The BAU phase is where the the success or otherwise of the design is proven. The designer must consider how end users are going to consume the network service and the information that the support engineers need to carry out their activities. The best approach is often to consider that the end user needs minimal understating of the technical details of the environment. Don't ask them to provide details of VLANs and switch ports, ask them to submit requests in terms of how the network is to be used. Create standard service requests to request provisioning for wireless coverage in a certain location: don't expect the User to explicitly request the appropriate DHCP scope options and PoE configuration.

Aim to provide as frictionless an experience as possible, and ensure that the supporting team is able to assemble configuration activity from templates wherever possible. This also allows them an option to automate and orchestrate whenever appropriate, using whichever tools are available. Put in place a simple feedback mechanism to show status of requests to customer and then it becomes a matter of choice as to how the supporting team wish to fulfil these requests.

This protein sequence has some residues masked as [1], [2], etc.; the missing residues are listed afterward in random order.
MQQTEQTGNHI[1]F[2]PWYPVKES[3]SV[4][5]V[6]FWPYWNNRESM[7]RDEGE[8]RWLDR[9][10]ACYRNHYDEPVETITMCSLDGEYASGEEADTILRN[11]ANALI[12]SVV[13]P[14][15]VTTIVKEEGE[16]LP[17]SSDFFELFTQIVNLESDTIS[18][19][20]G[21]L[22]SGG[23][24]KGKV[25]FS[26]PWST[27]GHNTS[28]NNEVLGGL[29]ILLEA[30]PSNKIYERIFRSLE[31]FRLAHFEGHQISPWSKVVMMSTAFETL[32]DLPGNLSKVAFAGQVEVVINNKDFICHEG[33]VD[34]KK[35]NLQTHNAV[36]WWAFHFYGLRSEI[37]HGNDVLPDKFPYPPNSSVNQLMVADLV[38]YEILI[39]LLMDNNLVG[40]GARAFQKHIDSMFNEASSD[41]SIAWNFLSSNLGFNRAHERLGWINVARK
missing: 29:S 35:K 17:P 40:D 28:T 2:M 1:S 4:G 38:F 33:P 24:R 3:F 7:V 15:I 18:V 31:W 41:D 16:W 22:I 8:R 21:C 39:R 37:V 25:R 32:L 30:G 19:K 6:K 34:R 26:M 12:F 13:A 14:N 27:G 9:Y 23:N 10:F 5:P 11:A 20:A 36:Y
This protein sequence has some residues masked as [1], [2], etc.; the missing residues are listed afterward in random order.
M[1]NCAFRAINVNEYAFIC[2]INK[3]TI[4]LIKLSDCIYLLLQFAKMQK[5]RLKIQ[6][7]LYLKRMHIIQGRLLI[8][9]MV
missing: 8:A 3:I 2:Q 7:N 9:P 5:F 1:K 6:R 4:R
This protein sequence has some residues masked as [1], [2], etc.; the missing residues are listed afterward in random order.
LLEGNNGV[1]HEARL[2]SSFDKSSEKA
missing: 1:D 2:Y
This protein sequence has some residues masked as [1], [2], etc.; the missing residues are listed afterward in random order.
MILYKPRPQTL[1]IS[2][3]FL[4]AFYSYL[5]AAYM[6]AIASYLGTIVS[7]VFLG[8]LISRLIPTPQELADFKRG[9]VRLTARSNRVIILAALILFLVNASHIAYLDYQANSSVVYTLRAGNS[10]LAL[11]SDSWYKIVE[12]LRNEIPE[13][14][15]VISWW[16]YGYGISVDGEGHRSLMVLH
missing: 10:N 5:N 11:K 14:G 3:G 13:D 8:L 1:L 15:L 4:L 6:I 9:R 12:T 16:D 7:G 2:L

Decommissioning should be similarly seamless - a simple request leading to all the activities kicked off in a workflow to reverse installation, including renewal of details from inventories, monitoring and management platforms.

To summarise, the designer's job is to assemble a network environment that fulfils the customer technical requirements and is simple for them to consume. For the supporting engineering team> it should offer flexibility in management and visibility terms to offer the optimal balance of flexibility and capability.
As usual, really interested to hear your thoughts on this!